Electronic Health Records

Selection & Replacement News

VA to Award Cerner EHR Implementation Contract Within 30 Days

The federal agency will migrate or abandon 240 of its 299 other IT projects to allocate funding toward the Cerner EHR implementation.

Cerner EHR Implementation

Source: Thinkstock

By Kate Monica

- VA Secretary David Shulkin announced the federal agency will award its EHR implementation contract to Cerner Corporation in the next thirty days.

The announcement came during the recent Senate Veterans Affairs Committee hearing last week. The new VA EHR system will operate on a similar platform as the Department of Defense (DoD) EHR system—MHS Genesis—in an effort to improve interoperability between agencies. 

 “We released to Congress—to you—30-day notice of award of a contract,” said Shulkin. “We are keeping on the timeline that we talked about. We’re marching forward. We have the principles. I have some updates to share with you on the strategic IT plan, because I think we are making a lot of progress with that.”

In June, three senators submitted a letter to Shulkin and DoD Secretary James Mattis requesting more information about the Cerner EHR replacement, as well as a projected timeline.

Senators John McCain (R-AZ), Johnny Isakson (R-GA), and Jerry Moran (R-KS) emphasized the importance of an efficient integrated health system.

In this most recent discussion of the upcoming project, Shulkin stated part of VA’s strategic plan will involve phasing out 80 percent of VA’s other projects currently in development. The federal department will migrate or cease work on 240 of its 299 projects.

 “By concentrating on some specific IT modernization initiatives, like [electronic health record modernization, financial management business transformation], etc., and leveraging cloud and digital platforms, the 80 percent reduction of ongoing development projects is expected to occur within 18 months, which is part of the overall IT modernization roadmap,” VA Press Secretary Curt Cashour told Federal News Radio in an email.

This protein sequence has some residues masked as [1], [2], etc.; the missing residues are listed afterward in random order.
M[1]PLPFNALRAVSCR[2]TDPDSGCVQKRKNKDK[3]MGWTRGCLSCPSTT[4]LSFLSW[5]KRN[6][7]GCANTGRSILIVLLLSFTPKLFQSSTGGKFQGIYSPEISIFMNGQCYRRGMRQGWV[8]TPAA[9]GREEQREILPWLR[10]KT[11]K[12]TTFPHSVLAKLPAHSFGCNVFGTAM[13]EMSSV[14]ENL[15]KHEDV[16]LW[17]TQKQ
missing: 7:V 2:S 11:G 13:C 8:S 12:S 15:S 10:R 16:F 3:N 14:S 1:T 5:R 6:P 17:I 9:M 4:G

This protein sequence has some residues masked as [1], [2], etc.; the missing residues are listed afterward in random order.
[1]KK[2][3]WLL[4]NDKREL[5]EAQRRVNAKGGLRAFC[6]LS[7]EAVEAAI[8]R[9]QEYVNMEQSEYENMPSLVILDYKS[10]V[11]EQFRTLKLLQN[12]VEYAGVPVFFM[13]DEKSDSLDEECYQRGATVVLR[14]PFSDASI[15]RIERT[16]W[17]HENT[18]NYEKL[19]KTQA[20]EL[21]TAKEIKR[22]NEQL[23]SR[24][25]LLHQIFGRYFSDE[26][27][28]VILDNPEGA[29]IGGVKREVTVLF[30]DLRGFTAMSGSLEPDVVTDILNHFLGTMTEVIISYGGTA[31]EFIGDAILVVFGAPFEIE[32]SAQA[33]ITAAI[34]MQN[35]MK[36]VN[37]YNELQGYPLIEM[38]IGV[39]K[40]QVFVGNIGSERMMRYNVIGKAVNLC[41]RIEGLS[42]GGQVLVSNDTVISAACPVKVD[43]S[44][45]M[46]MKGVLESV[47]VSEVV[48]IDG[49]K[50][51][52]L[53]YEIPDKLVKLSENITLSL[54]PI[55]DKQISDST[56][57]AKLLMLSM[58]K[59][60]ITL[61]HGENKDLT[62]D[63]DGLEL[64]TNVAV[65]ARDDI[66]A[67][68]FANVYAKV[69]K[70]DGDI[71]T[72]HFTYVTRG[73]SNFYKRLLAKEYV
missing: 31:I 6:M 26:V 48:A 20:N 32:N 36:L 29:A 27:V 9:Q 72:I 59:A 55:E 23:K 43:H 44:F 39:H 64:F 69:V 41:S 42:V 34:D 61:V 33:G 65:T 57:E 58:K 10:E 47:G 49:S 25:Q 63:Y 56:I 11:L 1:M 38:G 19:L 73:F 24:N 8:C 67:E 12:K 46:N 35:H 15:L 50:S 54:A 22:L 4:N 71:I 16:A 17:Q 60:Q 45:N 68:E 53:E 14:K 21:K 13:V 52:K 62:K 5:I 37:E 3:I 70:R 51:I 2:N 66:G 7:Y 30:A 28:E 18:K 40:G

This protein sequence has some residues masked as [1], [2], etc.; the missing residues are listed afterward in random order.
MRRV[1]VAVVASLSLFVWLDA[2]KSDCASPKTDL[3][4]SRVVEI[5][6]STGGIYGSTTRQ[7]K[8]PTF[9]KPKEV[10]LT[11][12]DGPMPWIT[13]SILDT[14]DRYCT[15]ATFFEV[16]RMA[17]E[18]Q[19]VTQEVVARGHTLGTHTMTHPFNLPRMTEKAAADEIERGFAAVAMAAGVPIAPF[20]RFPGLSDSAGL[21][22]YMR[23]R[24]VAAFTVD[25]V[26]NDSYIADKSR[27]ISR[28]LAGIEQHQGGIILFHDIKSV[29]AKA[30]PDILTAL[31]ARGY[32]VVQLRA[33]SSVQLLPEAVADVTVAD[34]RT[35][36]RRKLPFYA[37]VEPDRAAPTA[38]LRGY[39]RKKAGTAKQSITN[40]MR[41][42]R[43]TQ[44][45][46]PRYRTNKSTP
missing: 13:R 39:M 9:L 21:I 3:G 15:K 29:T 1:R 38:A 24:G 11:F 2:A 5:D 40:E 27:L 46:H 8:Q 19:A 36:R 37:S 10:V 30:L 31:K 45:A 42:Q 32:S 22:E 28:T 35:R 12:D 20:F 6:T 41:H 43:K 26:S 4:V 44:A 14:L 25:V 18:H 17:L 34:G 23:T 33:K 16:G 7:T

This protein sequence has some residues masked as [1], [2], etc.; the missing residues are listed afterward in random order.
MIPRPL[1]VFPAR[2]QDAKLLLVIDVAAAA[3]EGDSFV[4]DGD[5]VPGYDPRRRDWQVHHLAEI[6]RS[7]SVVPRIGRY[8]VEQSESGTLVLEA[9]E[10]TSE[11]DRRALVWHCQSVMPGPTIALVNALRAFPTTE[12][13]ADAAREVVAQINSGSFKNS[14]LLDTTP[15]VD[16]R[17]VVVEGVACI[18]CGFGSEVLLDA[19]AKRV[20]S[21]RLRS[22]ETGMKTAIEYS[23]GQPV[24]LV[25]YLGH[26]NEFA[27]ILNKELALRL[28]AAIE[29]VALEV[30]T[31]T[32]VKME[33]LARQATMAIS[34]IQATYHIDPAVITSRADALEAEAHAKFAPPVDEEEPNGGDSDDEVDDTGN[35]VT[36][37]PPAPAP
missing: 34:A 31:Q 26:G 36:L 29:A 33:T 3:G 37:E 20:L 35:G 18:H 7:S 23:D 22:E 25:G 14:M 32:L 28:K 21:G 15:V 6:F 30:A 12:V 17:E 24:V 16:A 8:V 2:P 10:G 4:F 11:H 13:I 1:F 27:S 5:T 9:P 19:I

VA has not stated how much the Cerner EHR implementation will cost. However, the VA IT office must contend with the $215 million budget cut in the President’s fiscal 2018 proposal. An appropriations bill for 2018 designated $78.6 billion in discretionary funding for VA healthcare modernization and improvements.

In an effort to better utilize funds, a source close to the department stated VA is ceasing development on less pressing projects and instead allocating those funds to the new Cerner system.

While VA has not released any information about how much the system will cost, the federal department has outlined its priorities for the new Cerner EHR and indicated other tools necessary to optimize the system.

 “We haven’t gotten to defining which specific tools they are yet, and how we’re going to meet those needs,” Shulkin said. “We’ve talked about the days of VA being a software developer are over, and we’re going to be looking at off the shelf, current technologies. There’s going to be a lot more definition on that.”

Shulkin also emphasized the need for experienced political leadership and assistance from the private sector to offer guidance during the implementation process. 

“This is a big, complex organization,” Shulkin told reporters following the hearing. “I need the best team possible. I need my nominees, all my political appointments to clear through the vetting process and then to go through their confirmation if it’s required. And I need additional people from the private sector who want to come and serve their country to get in touch, because we need the A team on this.”  

Toward this end, Cerner created an Advisory Group last month to offer insights and recommendations during the EHR modernization that includes former government, military, and private sector leaders.

“Our Veterans deserve continuous access to their medical records while in the service and afterward, whether they are seen in VA or a private health care system,” said former Nebraska Senator and Governor Bob Kerrey, who will chair the group. “I received years of treatment from VA and have firsthand experience with the challenges veterans often face when receiving care.”

Other members of the group include Former VA CEO and Assistant Secretary of Information and Technology Roger Baker and former National Coordinator and Acting Assistant Secretary for Health Karen DeSalvo, MD. 

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